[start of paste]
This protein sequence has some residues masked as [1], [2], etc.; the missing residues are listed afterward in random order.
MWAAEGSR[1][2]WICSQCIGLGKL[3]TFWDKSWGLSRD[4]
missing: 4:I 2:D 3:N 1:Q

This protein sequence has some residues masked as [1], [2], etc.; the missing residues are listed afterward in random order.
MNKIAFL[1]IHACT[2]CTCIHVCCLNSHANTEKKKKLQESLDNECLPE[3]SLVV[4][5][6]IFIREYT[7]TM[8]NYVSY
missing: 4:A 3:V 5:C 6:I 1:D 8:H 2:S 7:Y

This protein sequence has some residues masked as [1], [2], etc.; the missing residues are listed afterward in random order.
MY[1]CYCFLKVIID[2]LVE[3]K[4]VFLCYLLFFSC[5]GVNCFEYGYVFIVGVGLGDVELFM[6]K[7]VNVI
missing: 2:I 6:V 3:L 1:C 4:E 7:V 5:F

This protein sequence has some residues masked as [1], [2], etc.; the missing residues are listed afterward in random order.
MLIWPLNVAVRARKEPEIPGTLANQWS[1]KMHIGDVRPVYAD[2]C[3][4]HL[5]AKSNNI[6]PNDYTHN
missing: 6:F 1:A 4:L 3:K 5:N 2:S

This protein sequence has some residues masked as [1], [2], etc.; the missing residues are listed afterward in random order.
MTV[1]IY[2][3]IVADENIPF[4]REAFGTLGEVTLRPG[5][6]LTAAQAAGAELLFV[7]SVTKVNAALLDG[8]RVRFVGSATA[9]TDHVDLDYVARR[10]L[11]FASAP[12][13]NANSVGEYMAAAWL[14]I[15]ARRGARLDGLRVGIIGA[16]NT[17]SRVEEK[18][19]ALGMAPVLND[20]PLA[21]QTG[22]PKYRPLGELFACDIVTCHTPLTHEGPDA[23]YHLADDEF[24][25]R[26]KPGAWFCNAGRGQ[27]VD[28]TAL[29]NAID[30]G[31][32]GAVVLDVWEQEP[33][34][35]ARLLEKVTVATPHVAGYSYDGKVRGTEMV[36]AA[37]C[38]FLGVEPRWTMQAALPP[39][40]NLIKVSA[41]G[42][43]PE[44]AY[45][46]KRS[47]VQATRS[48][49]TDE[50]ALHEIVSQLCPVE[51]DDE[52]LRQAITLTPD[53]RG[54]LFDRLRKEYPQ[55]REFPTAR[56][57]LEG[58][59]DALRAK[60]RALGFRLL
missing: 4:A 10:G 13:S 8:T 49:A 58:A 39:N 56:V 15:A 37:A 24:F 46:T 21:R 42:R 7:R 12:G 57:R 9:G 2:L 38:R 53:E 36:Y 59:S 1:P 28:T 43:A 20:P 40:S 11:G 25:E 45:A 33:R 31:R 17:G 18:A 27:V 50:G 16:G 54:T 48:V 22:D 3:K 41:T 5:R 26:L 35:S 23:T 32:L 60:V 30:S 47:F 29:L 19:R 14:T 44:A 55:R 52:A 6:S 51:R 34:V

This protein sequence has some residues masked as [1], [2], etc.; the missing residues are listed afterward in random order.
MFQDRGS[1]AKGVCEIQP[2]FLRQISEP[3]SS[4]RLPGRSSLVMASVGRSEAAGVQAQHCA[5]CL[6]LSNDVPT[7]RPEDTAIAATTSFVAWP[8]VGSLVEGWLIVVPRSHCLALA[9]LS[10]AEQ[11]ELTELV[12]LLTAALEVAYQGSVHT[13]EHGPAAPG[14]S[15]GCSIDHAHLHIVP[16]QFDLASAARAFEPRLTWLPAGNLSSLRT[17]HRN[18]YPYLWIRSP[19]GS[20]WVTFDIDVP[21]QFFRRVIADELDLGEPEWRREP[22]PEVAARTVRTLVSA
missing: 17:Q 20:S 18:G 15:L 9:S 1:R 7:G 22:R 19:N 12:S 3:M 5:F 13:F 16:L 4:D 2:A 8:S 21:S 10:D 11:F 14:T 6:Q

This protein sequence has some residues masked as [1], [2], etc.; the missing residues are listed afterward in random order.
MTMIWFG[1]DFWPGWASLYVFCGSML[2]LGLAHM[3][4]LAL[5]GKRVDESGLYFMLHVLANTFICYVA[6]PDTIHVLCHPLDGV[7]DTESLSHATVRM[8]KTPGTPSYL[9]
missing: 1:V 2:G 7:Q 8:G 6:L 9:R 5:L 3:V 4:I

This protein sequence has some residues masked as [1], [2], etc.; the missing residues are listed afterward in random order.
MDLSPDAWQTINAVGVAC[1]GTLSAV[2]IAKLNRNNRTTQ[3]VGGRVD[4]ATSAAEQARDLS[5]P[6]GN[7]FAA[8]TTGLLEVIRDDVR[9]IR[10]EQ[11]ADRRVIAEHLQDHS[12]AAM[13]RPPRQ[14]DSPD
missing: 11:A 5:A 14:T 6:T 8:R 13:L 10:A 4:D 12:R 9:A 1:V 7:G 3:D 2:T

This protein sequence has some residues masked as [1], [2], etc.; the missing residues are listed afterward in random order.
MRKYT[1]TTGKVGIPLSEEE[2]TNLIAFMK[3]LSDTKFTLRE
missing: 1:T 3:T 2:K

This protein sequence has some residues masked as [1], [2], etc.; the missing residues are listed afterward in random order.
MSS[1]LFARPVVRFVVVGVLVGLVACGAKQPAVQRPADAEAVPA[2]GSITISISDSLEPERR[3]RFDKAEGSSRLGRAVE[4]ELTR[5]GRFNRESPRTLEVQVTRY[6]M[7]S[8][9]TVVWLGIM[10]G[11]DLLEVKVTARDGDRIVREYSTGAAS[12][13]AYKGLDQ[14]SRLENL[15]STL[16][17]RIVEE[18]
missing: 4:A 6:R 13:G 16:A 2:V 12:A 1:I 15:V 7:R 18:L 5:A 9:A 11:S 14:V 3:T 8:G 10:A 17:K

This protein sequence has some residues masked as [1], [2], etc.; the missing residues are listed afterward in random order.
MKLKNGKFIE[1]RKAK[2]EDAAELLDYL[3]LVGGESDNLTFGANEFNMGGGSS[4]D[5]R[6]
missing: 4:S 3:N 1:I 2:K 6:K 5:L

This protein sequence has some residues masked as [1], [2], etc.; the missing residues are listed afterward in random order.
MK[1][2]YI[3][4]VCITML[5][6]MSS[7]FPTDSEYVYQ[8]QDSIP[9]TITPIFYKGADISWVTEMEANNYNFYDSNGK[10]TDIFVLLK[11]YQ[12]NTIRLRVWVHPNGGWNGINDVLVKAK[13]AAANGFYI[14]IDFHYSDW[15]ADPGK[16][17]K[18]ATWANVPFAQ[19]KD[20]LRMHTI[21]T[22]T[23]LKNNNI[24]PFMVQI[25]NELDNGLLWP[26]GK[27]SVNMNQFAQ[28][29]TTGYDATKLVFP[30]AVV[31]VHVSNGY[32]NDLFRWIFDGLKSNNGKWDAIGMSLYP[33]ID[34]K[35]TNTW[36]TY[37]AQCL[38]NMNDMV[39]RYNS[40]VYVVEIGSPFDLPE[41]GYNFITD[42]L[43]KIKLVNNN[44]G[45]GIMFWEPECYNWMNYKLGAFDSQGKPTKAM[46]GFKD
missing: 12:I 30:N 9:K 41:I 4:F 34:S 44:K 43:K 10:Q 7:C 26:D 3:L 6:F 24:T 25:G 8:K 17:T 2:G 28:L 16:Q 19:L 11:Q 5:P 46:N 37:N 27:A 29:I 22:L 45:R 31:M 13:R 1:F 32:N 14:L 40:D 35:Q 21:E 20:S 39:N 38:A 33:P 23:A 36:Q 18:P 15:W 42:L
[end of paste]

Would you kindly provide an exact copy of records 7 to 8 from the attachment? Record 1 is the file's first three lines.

This protein sequence has some residues masked as [1], [2], etc.; the missing residues are listed afterward in random order.
MTMIWFG[1]DFWPGWASLYVFCGSML[2]LGLAHM[3][4]LAL[5]GKRVDESGLYFMLHVLANTFICYVA[6]PDTIHVLCHPLDGV[7]DTESLSHATVRM[8]KTPGTPSYL[9]
missing: 1:V 2:G 7:Q 8:G 6:L 9:R 5:L 3:V 4:I

This protein sequence has some residues masked as [1], [2], etc.; the missing residues are listed afterward in random order.
MDLSPDAWQTINAVGVAC[1]GTLSAV[2]IAKLNRNNRTTQ[3]VGGRVD[4]ATSAAEQARDLS[5]P[6]GN[7]FAA[8]TTGLLEVIRDDVR[9]IR[10]EQ[11]ADRRVIAEHLQDHS[12]AAM[13]RPPRQ[14]DSPD
missing: 11:A 5:A 14:T 6:T 8:R 13:L 10:A 4:D 12:R 9:A 1:V 7:G 3:D 2:T